On The Waterfront, a pop-up exhibition organized by photographer and video artist Katie Murray, will feature works by 13 contemporary artists. The show’s title On the Waterfront speaks to the gallery’s close proximity to the Gowanus canal, a once thriving waterfront, as well as to Elia Kazan’s iconic American film. Kazan made the film On The Waterfront in the aftermath of testifying for the House Committee on Un-American Activities (1952). Finding us in a similar suspect and paranoid period this group exhibition will incorporate works of various mediums that suggest this uneasiness and anxiety. The exhibition will be held in a 19th century townhouse onThird Avenue.
On The Waterfront will feature works by:
Nathan Carter, Lisa Corinne Davis, Matt Ducklo, David Deutsch, Linda Gallagher, Jeremy Haik, Joseph Maida, Victoria Sambunaris, Dan Torop, Ted Partin, Jennifer Cohen, Adam Putnam, and Mary Valverde.
The works presented in the exhibition will encompass a wide range of media, including contemporary color and black-and-white photography, figurative and abstract painting, line drawing, sound, and sculpture.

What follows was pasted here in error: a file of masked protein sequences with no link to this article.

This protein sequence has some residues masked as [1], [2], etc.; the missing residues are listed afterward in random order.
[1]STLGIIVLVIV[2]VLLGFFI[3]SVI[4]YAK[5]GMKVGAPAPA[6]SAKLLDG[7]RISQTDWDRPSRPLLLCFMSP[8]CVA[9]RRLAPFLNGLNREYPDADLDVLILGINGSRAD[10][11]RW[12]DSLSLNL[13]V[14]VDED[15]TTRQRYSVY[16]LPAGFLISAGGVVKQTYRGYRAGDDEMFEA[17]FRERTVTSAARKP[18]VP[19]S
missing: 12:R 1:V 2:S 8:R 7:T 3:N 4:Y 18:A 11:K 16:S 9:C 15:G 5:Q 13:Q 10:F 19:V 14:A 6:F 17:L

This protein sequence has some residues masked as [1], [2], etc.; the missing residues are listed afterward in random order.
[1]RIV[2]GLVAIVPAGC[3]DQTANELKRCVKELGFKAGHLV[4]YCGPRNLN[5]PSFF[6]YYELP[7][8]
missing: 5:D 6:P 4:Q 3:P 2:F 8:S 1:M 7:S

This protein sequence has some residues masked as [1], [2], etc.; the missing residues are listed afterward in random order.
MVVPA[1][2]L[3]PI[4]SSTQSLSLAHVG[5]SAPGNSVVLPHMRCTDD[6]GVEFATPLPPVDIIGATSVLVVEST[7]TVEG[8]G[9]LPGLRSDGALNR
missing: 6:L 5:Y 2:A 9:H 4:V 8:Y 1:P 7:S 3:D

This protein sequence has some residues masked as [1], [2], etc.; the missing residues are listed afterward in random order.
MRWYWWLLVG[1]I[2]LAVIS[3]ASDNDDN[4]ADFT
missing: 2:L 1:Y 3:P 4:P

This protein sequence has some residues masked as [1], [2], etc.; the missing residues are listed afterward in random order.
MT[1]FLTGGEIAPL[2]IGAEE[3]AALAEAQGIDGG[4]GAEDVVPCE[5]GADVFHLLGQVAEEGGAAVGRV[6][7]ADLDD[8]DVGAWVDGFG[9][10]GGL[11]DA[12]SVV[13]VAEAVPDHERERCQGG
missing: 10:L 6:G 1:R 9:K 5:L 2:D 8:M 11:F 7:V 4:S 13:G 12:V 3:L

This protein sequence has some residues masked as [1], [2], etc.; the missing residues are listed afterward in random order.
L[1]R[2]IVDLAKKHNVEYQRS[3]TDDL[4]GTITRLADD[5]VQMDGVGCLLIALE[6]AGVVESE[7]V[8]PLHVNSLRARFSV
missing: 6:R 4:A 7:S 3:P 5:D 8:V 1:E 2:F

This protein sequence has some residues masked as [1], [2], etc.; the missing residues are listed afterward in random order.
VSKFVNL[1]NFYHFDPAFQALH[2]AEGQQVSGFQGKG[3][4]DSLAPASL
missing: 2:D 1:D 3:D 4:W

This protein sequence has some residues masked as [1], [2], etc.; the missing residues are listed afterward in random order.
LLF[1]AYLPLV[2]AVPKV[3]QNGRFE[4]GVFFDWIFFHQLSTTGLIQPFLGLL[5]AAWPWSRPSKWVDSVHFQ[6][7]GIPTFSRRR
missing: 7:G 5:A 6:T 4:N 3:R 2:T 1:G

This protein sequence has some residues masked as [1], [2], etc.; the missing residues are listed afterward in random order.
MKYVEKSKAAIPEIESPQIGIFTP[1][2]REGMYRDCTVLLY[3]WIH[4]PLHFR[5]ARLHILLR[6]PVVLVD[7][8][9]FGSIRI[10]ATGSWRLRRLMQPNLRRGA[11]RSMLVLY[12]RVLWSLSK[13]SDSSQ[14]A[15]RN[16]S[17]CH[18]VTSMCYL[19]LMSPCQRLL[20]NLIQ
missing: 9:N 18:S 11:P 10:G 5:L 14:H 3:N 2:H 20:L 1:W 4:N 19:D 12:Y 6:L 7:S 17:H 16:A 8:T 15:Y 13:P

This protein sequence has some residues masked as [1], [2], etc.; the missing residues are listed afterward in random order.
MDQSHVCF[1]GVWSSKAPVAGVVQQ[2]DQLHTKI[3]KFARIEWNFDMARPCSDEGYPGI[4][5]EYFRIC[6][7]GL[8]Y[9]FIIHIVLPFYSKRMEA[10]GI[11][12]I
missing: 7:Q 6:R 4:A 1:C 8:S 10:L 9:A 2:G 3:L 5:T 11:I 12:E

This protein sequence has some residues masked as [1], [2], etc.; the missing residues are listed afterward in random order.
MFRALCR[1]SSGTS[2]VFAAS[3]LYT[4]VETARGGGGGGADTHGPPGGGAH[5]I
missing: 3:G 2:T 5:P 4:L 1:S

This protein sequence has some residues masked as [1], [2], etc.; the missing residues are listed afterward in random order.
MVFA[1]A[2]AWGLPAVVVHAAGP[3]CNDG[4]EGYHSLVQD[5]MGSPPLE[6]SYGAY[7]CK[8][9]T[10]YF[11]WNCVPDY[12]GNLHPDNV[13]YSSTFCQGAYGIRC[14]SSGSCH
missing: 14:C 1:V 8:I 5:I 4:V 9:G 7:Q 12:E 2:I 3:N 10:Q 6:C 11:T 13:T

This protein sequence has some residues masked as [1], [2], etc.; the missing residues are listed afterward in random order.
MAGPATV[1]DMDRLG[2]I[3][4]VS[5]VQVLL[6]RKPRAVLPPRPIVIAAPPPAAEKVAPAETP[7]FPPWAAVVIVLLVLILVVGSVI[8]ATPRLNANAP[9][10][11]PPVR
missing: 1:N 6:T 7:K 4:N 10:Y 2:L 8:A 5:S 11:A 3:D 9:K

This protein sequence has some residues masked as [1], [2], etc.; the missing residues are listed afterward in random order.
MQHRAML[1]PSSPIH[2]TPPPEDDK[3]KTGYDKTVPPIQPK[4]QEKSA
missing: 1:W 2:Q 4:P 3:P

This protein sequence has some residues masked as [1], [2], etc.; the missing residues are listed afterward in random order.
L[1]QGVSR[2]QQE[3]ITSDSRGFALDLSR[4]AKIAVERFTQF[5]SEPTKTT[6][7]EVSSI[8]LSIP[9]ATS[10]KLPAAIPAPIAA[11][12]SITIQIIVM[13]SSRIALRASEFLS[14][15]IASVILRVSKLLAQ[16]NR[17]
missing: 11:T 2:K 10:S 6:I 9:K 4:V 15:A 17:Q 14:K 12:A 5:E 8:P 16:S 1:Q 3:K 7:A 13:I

- Hours: Friday, Saturday, and Sunday 12pm-6pm and by appointment
- 583 Third Avenue Brooklyn, NY 11215
- For press inquires please contact: Katie Murray at firstname.lastname@example.org
Gerald Peters Gallery, New York, NY
Zolla/Lieberman Gallery, Chicago, IL
101 West Putnam Avenue
Greenwich, CT 06830
This exhibition examines the phenomenon and reasons for the resurgence of abstraction. Works by approximately 30 New York artists are featured. Internationally recognized artists include Elise Adibi, John Allmaier, Timothy Atticus, Paul Behnke, Amanda Church, Vince Contarino, Paul Corio,Peggy Cyphers, Theresa Daddezio, Lisa Corinne Davis, Rob de Oude, Jon Elliott, Robert Otto Epstein, Franklin Evans, Rico Gatson, Enrico Gomez, Clare Grill, Shirley Kaneda, Julie Mehretu, Lucas Moran, George Negroponte, Odili Donald Odita, Gary Petersen, Jenna Ransom, Jered Sprecher, Barbara Takenaga, Julie Torres, Terry Winters, Robert Yasuda, and John Zinsser.
A renaissance of abstraction has recently surfaced cross New York. The sine qua non of modern art, abstraction fell out of favor in the late twentieth century with the emergence of postmodernism and its concepts of paradox, pastiche and deconstruction. But at the beginning of the twenty-first century, abstraction has arisen from the ashes of its professed death with a power and potency rivaling its inception. This phenomenon and the reasons for its resurgence are considered in NEW NEW YORK: Abstract Painting in the 21st Century.
October 4 – December 4, 2015
The Art Gallery at the University of Hawai‘i at Mānoa McCarthy mall, Honolulu, HI 96822
OPENING RECEPTION: Wednesday, April 29, 6-8pm
OPENING RECEPTION: February 26. 6-8pm
November 19, 2014 - January 17, 2015